The Professors Valentine Expand Upon Chapter 1 in "Where Are Headed? Adventism After San Antonio"

Drawing upon their different resources and experiences, Gil Valentine and Kendra Haloviak Valentine elaborated on Chapter 1 in Where Are We Headed: Adventism after San Antonio by William G. Johnsson on June 24 at the Roy Branson Legacy Sabbath School in Loma Linda, California. The title of this chapter is “Women’s Ordination: The Battle is Over.”

William G. Johnsson, a New Testament scholar and Seventh-day Adventist missionary to India, long served as the editor of the Adventist Review. Kendra Haloviak Valentine is also a New Testament scholar. A professor for several years in the H.M.S. Richards Divinity School at La Sierra University, she is now shouldering administrative responsibilities on that campus as well.

Gil Valentine, who has long served as an academic administrator in different parts of the world, is now preparing others to do the same kind of work in the La Sierra University School of Education where he is a professor. In addition, he is among the most accomplished contemporary scholars of Seventh-day Adventist history.

Perhaps surprising to those who are aware of what happened at the 2015 meetings of the General Conference in San Antonio, Texas, Johnsson holds that the practice of ordaining men and women on an equal basis among some Adventists has prevailed and that it will become official policy in the not-so-distant future.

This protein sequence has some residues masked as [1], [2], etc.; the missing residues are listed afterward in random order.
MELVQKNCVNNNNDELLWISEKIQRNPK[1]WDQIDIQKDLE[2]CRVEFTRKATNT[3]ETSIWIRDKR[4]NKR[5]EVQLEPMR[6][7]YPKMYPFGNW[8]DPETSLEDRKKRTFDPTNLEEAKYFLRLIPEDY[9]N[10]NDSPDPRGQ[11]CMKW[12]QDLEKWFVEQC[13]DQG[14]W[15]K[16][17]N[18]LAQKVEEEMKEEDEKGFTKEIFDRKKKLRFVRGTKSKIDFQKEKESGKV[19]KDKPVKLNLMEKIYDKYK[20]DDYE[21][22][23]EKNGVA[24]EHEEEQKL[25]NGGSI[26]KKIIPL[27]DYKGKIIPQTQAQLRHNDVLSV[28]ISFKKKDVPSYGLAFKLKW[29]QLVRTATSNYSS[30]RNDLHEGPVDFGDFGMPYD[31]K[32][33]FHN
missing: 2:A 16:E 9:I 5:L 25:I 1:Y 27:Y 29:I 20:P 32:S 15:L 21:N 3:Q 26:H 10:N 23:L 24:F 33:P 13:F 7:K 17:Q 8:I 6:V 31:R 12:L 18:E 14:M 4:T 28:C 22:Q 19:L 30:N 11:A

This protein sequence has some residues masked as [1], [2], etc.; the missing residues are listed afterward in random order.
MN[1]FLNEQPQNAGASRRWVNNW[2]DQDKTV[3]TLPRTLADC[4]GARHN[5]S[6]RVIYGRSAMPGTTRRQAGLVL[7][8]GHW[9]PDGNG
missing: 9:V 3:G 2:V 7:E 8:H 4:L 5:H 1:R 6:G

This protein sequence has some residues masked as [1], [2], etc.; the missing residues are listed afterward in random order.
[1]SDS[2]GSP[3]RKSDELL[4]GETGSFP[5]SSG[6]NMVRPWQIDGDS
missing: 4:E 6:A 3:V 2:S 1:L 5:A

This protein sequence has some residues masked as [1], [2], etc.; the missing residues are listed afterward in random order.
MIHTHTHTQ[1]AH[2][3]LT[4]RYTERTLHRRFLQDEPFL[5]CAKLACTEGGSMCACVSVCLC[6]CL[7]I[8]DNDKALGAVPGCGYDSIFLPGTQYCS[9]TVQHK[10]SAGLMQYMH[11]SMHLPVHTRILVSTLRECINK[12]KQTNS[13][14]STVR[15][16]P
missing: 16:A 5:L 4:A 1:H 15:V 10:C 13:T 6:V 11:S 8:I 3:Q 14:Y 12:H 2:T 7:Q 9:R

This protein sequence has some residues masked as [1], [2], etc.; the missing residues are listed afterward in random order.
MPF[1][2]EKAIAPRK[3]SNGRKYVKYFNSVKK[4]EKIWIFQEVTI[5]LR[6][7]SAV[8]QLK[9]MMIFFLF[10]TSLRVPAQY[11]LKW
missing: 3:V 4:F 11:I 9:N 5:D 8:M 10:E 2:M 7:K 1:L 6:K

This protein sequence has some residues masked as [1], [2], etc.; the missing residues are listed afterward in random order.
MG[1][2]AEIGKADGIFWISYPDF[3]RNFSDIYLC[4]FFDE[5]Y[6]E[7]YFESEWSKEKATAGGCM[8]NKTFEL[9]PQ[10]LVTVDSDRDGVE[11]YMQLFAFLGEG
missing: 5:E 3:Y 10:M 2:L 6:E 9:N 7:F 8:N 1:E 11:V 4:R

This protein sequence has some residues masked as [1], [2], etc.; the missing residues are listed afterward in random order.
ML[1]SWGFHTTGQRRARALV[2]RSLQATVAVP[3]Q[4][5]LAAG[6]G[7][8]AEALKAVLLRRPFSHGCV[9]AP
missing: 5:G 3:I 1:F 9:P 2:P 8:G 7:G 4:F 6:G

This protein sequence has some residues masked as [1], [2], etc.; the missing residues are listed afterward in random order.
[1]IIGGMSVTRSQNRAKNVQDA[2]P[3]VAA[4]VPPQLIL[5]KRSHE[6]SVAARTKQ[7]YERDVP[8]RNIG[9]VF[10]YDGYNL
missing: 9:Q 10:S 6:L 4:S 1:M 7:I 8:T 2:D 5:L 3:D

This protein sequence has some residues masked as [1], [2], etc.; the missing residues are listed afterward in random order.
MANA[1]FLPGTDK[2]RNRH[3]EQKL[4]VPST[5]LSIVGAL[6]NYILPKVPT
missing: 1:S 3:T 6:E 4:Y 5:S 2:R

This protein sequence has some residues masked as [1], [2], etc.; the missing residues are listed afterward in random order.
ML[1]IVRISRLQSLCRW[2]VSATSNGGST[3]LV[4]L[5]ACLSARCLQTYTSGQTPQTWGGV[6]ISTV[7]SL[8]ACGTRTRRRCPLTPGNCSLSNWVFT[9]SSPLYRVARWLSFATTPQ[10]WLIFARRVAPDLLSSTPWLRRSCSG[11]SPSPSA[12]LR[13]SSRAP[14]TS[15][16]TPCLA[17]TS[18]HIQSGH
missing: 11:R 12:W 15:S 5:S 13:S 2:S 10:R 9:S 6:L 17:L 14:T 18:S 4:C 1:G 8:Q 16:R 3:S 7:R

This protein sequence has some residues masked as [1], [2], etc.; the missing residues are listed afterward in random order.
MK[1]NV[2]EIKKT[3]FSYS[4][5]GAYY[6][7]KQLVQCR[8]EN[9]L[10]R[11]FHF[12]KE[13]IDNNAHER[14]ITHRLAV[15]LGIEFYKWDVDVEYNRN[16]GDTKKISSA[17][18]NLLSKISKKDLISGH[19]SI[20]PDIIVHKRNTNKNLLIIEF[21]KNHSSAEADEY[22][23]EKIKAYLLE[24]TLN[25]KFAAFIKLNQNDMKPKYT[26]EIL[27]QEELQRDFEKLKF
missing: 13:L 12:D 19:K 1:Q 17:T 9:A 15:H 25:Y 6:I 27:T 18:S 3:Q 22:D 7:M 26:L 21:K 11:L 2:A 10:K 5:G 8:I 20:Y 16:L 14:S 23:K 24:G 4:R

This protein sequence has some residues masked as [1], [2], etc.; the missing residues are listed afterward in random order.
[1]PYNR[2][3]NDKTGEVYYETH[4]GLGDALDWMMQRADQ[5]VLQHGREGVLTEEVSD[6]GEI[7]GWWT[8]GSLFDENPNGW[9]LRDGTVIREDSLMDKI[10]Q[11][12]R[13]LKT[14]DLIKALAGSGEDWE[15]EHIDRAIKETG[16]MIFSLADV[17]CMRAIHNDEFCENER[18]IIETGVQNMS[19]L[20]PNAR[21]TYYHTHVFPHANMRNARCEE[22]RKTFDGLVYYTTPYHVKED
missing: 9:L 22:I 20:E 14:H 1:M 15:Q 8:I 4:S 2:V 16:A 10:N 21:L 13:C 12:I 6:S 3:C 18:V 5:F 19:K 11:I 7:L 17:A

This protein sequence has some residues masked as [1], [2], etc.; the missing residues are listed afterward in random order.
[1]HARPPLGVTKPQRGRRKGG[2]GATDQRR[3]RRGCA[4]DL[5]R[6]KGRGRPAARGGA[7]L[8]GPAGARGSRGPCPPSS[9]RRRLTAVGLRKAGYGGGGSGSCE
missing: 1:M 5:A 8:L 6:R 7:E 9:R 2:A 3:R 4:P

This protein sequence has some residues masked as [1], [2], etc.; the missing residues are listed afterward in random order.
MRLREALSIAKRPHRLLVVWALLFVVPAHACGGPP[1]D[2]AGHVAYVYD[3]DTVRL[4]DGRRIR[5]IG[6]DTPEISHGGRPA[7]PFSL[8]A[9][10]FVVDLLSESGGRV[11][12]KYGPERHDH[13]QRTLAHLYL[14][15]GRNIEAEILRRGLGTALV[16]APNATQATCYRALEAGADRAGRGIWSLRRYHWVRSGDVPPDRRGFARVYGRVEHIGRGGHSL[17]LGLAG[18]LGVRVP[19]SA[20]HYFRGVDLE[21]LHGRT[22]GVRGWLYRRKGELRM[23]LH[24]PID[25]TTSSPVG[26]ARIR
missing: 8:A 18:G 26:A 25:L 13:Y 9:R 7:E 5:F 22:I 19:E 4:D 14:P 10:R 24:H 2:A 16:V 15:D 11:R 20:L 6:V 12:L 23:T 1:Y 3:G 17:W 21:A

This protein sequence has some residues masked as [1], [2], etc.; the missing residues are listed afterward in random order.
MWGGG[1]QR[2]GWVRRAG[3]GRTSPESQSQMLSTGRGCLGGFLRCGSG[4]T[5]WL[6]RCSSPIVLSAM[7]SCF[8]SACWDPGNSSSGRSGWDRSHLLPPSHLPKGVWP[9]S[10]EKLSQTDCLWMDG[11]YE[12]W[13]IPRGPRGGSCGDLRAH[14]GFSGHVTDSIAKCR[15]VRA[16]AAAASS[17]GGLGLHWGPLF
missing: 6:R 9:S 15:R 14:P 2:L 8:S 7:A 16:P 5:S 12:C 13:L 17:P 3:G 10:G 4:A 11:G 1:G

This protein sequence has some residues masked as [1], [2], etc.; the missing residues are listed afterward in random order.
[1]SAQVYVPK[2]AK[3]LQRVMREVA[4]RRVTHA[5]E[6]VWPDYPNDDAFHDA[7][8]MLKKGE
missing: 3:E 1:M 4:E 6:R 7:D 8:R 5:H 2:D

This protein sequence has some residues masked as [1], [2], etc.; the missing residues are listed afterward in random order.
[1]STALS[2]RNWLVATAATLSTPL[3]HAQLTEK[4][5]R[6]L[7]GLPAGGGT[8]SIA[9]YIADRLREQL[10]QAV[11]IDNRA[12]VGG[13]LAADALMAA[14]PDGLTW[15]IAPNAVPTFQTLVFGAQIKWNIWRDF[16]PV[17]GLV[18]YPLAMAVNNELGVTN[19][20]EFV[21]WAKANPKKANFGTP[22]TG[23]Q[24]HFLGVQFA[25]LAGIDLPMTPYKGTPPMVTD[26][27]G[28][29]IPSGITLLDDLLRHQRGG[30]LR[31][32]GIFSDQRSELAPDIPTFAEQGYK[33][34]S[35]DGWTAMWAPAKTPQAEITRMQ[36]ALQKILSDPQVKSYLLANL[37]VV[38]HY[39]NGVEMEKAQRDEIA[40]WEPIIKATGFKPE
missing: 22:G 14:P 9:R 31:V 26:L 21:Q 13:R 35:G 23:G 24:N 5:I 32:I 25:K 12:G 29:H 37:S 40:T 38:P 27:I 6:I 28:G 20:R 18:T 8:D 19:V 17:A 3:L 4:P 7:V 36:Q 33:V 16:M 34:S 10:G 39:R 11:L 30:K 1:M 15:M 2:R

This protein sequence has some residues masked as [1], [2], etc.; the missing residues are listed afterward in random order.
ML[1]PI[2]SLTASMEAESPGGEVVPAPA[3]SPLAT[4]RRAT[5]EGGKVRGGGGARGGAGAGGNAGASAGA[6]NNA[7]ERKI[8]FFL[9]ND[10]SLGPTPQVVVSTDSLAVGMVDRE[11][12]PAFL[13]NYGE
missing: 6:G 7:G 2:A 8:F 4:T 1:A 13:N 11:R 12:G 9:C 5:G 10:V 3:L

His confidence about this might seem to differ with his apprehensions about the denomination’s future in other respects. He believes that ordaining women should happen and that it will. There will be those who will disagree with him on one or the other or both of these and act accordingly. This is why people on the many “sides” of this discussion should pay attention to what he says.

Instead of confronting Johnsson’s thesis in strong agreement or disagreement, the professors Valentine proposed different interpretations of some of the evidence. It was probably easy for Johnsson to accept their suggestions.

In keeping with his work as a historian, Gil Valentine described the discovery by another scholar of documents in the archives of the United States that explicitly state how the federal government understood the official Adventist policy about ordaining women at different moments in the denomination’s history.

Kendra Haloviak Valentine described what it was like recently to be a member of one of the denomination’s most important official commissions to study the topic. She summarized some of the issues that the taskforce studied plus some of the feelings that its participants experienced.